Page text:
# An introduction to natural philosophy or, Philosophical lectures. To which are added. The demonstrations of monsieur Huygen's Theorems, concerning the centrifugal force and circular motion. Transl

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### Contenido

 Sección 1 36 Sección 2 43 Sección 3 124 Sección 4 128 Sección 5 165 Sección 6 195 Sección 7 219 Sección 8 229
 Sección 13 254 Sección 14 257 Sección 15 270 Sección 16 280 Sección 17 281 Sección 18 288 Sección 19 289 Sección 20 295

 Sección 9 232 Sección 10 235 Sección 11 250 Sección 12 252
 Sección 21 298 Sección 22 303 Sección 23 306

### Pasajes populares

Página 65 - If a body moves, it must move either in the place where it is, or in the place where it is not : but either of these is impossible : therefore it cannot move.
Página 96 - If, therefore, the axis of the earth were perpendicular to the plane of its orbit, the...
Página 241 - For since the time of vibration is to the time of descent through half the length of the pendulum, as the circumference of a circle to its diameter, that is, as 3.14159 to 1?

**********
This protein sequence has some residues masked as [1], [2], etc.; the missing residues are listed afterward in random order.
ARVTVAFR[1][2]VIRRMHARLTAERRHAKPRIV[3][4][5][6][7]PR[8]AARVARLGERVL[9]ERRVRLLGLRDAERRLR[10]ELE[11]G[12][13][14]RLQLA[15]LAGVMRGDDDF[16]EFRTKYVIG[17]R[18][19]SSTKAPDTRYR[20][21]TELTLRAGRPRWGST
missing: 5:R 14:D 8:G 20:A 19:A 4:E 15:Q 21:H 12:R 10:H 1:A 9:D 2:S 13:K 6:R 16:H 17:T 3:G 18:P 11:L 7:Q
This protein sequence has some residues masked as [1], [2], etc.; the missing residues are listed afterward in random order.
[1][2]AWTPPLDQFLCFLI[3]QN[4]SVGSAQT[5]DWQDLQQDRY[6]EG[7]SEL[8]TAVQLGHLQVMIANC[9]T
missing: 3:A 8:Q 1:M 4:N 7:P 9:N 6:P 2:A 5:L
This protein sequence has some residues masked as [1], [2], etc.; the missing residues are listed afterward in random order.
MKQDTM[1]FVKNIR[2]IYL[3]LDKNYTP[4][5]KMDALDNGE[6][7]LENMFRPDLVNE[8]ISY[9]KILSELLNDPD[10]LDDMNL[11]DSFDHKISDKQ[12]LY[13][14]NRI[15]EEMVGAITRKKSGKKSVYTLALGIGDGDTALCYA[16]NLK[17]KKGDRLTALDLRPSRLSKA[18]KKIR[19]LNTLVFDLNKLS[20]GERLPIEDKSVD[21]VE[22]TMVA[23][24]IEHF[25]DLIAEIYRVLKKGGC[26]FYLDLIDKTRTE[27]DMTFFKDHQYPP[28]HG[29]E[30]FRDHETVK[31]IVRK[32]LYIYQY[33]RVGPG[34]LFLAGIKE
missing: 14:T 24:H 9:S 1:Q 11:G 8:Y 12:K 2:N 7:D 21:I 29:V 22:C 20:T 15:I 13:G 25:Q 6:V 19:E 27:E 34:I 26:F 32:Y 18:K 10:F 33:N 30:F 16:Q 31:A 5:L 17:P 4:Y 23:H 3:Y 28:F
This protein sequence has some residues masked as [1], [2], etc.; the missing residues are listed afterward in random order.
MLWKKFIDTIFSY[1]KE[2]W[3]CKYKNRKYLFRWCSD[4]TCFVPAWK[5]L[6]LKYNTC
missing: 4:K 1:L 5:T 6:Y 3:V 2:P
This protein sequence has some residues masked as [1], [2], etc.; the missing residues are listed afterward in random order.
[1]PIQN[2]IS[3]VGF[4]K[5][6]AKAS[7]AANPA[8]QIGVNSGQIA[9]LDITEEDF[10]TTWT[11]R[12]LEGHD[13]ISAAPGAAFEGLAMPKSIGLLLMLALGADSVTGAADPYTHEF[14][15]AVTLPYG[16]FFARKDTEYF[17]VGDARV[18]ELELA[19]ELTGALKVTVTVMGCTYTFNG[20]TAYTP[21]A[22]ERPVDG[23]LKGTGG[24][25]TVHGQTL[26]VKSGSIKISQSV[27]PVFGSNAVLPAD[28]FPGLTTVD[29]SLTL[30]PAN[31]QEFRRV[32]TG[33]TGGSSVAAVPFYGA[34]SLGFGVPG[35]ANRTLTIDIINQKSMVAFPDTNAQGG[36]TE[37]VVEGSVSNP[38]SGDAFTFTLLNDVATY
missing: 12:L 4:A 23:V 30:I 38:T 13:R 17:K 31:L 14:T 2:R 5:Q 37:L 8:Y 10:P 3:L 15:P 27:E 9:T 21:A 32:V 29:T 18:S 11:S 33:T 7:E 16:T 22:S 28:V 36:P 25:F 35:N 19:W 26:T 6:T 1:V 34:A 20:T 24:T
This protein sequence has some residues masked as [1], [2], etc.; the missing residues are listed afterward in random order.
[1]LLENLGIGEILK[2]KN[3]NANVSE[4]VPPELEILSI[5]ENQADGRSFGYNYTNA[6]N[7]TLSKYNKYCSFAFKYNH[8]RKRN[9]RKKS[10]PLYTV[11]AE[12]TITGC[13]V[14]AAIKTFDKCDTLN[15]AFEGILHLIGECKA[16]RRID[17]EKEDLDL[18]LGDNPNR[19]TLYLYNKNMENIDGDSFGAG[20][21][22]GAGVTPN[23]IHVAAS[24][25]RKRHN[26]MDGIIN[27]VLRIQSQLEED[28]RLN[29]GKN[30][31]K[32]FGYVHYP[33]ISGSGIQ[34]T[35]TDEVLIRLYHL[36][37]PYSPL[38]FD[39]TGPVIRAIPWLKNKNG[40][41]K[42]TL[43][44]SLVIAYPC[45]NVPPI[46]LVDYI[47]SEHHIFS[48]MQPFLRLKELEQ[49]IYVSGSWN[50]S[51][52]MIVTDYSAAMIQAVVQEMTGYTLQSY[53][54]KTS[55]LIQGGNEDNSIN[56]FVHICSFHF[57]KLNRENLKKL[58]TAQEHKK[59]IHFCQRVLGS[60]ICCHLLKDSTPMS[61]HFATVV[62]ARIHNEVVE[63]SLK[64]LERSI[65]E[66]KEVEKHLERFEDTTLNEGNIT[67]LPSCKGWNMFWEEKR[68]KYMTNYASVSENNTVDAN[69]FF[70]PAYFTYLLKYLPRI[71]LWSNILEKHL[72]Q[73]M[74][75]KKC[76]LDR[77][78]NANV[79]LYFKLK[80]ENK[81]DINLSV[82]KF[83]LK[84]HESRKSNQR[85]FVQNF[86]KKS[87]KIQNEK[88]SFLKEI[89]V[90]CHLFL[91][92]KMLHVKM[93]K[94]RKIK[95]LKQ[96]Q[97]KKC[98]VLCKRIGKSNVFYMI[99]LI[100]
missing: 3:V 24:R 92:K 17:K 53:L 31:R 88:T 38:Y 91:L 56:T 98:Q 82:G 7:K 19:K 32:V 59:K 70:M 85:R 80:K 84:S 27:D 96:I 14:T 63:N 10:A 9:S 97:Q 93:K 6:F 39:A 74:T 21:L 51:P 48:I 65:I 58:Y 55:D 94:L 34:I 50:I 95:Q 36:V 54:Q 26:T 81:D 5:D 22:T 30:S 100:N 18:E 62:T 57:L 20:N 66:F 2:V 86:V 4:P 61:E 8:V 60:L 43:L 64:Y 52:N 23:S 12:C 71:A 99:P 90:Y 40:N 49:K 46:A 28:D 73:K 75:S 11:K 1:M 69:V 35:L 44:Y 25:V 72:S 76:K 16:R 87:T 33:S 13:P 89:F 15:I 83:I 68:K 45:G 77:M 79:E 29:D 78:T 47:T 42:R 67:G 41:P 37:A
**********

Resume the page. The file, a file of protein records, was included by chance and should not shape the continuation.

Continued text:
Página 120 - The mechanical advantage of the wheel and axle, or crane, is as the velocity of the weight to the velocity of the power ; and, being only a modification of the first kind of lever, it of course partakes of the same principles.
Página 301 - Sections, and their % Ufe, for refolving of Equations in determinate and indeterminate Problems, being the pofthumous Work of the . Marquis de I'Hofpital.
Página 302 - Undertakings , Studies and Labours OF THE INGENIOUS. In many Confiderable Parts of the Wo RL D.
Página 203 - The force which accelerates tho motion of a heavy body on an inclined plane is to the force of gravity as the sine of the inclination of the plane to the radius, or as the height of the plane to its length. Iff— force accelerating the body on an inclined plane, of which the inclination is i, and if z = force of gravity, it will be found that f = gx sine t.
Página 65 - Parmenides, pretended to be so invincible, one of them was to prove there can be no such thing as motion, since a thing can neither move in the place where it is, nor in the place where it is not. But this...
Página 253 - Corollaries and Scholium, for Constant Forces, are true in the Motions of Bodies freely descending by their own Gravity; namely, that the velocities are as the Times, and the Spaces as the Squares of the Times, or as the Squares of the Velocities. FOR, since the force of gravity is uniform, and constantly the same, at all places near the earth's surface, or at nearly the same...
Página iii - Although now-a-days the mechanical Philosophy is in great Repute, and in this Age has met with many who cultivate it, yet in most of the Writings of the Philosophers, there is scarce anything mechanical to be found besides the Name. Instead whereof, the Philosophers substitute the Figures, Ways, Pores and Interstices of...